Several friends--a former fellow-student and some of his first pupils--consulted with a view to the writing of this biographical sketch, have given impresssions and recollections from which the following extracts are taken.

Dr. H. J. Cody, President and Vice-Chancellor of the University of Toronto, besides giving information relating to his fellow-student's life in the University and at Wycliffe College, writes thus regarding Frederick Steen:

There was always a kind of reserve about him and I don't think any of his friends ever came very close to him. Sometimes he was rather caustic in speech even to them.

But always he was a man of broad outlook, wide reading and forceful character.

There was a kind of eagerness in his walk--his head always slightly bent forward. He had flashing dark eyes and always made upon his fellow-students an impression of forcefulness.

The Editor of this volume, Canon Bertal Heeney, D.D., gives these as among his impressions and recollections:

I look upon Frederick J. Steen as one of the best minds I have met, particularly of the thoughtful kind. He had not a great memory, but a very keen penetration. His grasp of a problem of thought was full and his power of exposition unrivalled. He had little personal charm and rather delighted in brusqueness. He was very impatient of limited mental powers in others and scorned lack of thoroughness in study. To know and to understand and to expound were his great gifts and ambitions. Steen was a great man, far in advance of his time in Theological study, particularly in his perception of the significance of Higher Criticism and Evolution in Christian thought. His chief failing was harsh criticism of those differently equipped and trained. In Theology he was a great liberal: a religion which had to shield itself from investigation was self-condemned. There was a pearl in the heart of the Christian Faith which no man need fear to seek. His fearless confidence in truth made Steen's path straight and he walked in it with firm and steady eye.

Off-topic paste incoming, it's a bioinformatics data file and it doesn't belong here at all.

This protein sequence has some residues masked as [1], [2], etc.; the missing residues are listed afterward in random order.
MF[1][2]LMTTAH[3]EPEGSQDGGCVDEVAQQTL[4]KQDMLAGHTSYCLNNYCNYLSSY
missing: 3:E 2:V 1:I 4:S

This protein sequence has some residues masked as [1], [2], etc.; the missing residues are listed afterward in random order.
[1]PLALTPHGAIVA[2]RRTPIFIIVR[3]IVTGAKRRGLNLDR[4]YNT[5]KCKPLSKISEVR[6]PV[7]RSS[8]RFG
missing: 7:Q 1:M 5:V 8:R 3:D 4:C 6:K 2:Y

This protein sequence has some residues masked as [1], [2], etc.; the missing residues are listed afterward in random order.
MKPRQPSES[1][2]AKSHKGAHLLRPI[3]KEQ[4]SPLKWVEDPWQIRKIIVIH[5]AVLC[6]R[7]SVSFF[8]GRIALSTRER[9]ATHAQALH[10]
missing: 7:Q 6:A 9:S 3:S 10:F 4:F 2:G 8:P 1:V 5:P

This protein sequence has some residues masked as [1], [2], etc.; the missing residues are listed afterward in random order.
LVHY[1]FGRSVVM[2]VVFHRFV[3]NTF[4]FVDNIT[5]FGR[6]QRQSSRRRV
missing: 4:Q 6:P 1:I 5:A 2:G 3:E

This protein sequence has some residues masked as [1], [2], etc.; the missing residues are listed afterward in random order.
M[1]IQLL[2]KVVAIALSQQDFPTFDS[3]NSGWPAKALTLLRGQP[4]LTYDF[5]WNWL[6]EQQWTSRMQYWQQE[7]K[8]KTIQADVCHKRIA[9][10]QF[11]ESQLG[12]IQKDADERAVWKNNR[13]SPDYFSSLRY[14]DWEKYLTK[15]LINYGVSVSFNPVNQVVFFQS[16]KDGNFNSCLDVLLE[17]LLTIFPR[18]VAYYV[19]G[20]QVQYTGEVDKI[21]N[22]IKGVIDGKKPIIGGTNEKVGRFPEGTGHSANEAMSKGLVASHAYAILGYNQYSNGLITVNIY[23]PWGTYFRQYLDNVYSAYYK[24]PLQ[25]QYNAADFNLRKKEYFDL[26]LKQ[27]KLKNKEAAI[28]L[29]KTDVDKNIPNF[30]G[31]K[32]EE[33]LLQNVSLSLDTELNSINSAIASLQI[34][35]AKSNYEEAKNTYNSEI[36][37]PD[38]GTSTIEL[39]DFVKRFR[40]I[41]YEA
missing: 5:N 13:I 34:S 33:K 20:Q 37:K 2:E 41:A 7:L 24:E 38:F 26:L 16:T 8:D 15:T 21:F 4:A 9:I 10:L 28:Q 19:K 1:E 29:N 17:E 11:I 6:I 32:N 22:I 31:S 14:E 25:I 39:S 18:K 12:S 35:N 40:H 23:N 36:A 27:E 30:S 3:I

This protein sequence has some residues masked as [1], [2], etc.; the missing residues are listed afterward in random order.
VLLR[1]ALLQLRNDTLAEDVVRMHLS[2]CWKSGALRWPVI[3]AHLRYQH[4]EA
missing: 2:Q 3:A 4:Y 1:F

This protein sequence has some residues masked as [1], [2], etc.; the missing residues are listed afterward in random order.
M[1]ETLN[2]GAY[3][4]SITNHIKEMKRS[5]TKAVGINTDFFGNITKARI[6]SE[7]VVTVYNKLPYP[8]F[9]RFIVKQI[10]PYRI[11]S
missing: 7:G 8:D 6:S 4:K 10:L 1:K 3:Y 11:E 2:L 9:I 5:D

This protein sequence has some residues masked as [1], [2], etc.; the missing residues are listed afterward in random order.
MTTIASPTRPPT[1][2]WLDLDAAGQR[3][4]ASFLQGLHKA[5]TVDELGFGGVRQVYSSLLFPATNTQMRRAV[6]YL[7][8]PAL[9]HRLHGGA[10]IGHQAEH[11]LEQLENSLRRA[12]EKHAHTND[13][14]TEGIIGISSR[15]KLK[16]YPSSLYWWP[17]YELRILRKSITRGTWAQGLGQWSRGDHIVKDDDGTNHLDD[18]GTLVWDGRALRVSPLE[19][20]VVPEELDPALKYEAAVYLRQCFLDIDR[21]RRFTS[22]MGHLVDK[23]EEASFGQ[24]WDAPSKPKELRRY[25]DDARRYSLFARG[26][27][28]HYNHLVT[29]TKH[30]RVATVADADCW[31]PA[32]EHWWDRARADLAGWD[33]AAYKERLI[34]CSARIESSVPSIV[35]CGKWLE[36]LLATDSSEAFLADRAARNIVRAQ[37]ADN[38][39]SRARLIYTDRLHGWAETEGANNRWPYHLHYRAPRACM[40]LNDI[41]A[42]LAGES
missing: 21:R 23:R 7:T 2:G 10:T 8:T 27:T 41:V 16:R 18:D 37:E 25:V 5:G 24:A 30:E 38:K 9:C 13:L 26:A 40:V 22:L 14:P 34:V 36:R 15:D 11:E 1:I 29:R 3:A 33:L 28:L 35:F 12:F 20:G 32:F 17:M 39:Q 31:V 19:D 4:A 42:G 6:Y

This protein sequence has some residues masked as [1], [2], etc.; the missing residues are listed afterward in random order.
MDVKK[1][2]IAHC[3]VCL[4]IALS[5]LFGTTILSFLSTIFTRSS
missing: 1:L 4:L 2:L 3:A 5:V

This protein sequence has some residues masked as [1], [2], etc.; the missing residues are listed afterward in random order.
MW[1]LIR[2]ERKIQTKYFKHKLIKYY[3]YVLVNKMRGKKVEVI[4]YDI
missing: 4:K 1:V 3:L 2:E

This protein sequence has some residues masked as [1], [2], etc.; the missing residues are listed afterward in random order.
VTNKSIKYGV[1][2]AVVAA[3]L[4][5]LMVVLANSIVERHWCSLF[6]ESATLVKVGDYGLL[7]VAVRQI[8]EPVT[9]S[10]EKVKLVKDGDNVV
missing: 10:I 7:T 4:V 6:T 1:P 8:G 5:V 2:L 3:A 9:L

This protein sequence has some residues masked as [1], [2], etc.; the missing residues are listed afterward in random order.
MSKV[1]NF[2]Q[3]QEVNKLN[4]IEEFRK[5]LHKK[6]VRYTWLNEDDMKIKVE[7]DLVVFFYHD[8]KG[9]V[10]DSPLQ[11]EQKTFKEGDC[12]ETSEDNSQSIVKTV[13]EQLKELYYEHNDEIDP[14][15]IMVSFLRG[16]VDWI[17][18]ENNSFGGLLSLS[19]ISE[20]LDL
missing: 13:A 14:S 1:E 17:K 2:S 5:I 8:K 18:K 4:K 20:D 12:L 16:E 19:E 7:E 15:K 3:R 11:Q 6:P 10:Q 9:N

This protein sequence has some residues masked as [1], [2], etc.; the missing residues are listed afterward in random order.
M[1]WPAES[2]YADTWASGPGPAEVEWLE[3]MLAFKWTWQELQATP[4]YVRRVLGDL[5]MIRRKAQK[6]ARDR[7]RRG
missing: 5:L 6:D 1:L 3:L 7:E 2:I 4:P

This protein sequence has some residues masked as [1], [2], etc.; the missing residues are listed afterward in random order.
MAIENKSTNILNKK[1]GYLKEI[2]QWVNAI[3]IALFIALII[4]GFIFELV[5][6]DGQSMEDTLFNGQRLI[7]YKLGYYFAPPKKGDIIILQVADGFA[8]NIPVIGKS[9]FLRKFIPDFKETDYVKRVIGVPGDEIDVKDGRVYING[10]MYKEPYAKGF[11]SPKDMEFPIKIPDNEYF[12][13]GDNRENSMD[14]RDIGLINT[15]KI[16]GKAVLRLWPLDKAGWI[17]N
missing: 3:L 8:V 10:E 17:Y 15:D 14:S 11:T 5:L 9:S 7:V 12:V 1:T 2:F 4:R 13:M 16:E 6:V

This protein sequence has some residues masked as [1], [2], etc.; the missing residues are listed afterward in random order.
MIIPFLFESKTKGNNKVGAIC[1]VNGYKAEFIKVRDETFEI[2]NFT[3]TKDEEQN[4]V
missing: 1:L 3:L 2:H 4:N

Dr. R. C. Balgrave, Rector of St. Thomas' Church, Hamilton, and formerly Archdeacon of Peterborough, Ontario, gives this pen-picture of a student's memories: